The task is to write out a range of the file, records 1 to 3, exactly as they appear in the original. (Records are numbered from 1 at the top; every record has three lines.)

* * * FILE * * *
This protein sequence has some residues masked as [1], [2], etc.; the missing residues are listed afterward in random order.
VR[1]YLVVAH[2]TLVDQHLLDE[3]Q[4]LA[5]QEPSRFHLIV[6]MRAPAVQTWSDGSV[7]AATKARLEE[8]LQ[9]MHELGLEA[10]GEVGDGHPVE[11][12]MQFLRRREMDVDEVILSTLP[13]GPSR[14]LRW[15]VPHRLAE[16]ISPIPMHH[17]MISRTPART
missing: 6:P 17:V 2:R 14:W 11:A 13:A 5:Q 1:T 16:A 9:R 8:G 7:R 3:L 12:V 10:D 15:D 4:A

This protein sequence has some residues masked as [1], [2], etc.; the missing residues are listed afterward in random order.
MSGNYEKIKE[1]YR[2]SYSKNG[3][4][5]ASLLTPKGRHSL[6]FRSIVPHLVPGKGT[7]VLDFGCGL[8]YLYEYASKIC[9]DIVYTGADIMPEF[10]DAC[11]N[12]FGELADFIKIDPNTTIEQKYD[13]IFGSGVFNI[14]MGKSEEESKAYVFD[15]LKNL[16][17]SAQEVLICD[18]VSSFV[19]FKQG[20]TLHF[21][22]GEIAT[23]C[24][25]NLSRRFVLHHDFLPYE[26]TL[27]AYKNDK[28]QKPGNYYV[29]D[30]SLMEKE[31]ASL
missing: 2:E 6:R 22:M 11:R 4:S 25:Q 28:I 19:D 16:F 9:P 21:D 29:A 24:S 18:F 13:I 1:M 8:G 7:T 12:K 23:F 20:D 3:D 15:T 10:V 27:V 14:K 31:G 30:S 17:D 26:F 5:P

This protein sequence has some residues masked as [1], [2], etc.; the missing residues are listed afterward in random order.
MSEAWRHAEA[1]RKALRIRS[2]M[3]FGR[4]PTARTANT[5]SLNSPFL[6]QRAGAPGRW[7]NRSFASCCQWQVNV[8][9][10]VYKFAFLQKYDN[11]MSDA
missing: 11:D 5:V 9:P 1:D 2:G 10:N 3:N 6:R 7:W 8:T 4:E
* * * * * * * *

This protein sequence has some residues masked as [1], [2], etc.; the missing residues are listed afterward in random order.
VR[1]YLVVAH[2]TLVDQHLLDE[3]Q[4]LA[5]QEPSRFHLIV[6]MRAPAVQTWSDGSV[7]AATKARLEE[8]LQ[9]MHELGLEA[10]GEVGDGHPVE[11][12]MQFLRRREMDVDEVILSTLP[13]GPSR[14]LRW[15]VPHRLAE[16]ISPIPMHH[17]MISRTPART
missing: 6:P 17:V 2:R 14:W 11:A 13:A 5:Q 1:T 16:A 9:R 8:G 7:R 3:L 12:V 10:D 15:D 4:A

This protein sequence has some residues masked as [1], [2], etc.; the missing residues are listed afterward in random order.
MSGNYEKIKE[1]YR[2]SYSKNG[3][4][5]ASLLTPKGRHSL[6]FRSIVPHLVPGKGT[7]VLDFGCGL[8]YLYEYASKIC[9]DIVYTGADIMPEF[10]DAC[11]N[12]FGELADFIKIDPNTTIEQKYD[13]IFGSGVFNI[14]MGKSEEESKAYVFD[15]LKNL[16][17]SAQEVLICD[18]VSSFV[19]FKQG[20]TLHF[21][22]GEIAT[23]C[24][25]NLSRRFVLHHDFLPYE[26]TL[27]AYKNDK[28]QKPGNYYV[29]D[30]SLMEKE[31]ASL
missing: 2:E 6:R 22:M 11:R 4:S 25:Q 28:I 19:D 16:F 9:P 21:D 29:A 24:S 18:F 13:I 1:M 8:G 7:T 12:K 23:F 20:D 3:D 15:T 10:V 27:V 14:K 31:G 30:S 17:D 26:F 5:P

This protein sequence has some residues masked as [1], [2], etc.; the missing residues are listed afterward in random order.
MSEAWRHAEA[1]RKALRIRS[2]M[3]FGR[4]PTARTANT[5]SLNSPFL[6]QRAGAPGRW[7]NRSFASCCQWQVNV[8][9][10]VYKFAFLQKYDN[11]MSDA
missing: 11:D 5:V 9:P 1:D 2:G 10:N 3:N 6:R 7:W 8:T 4:E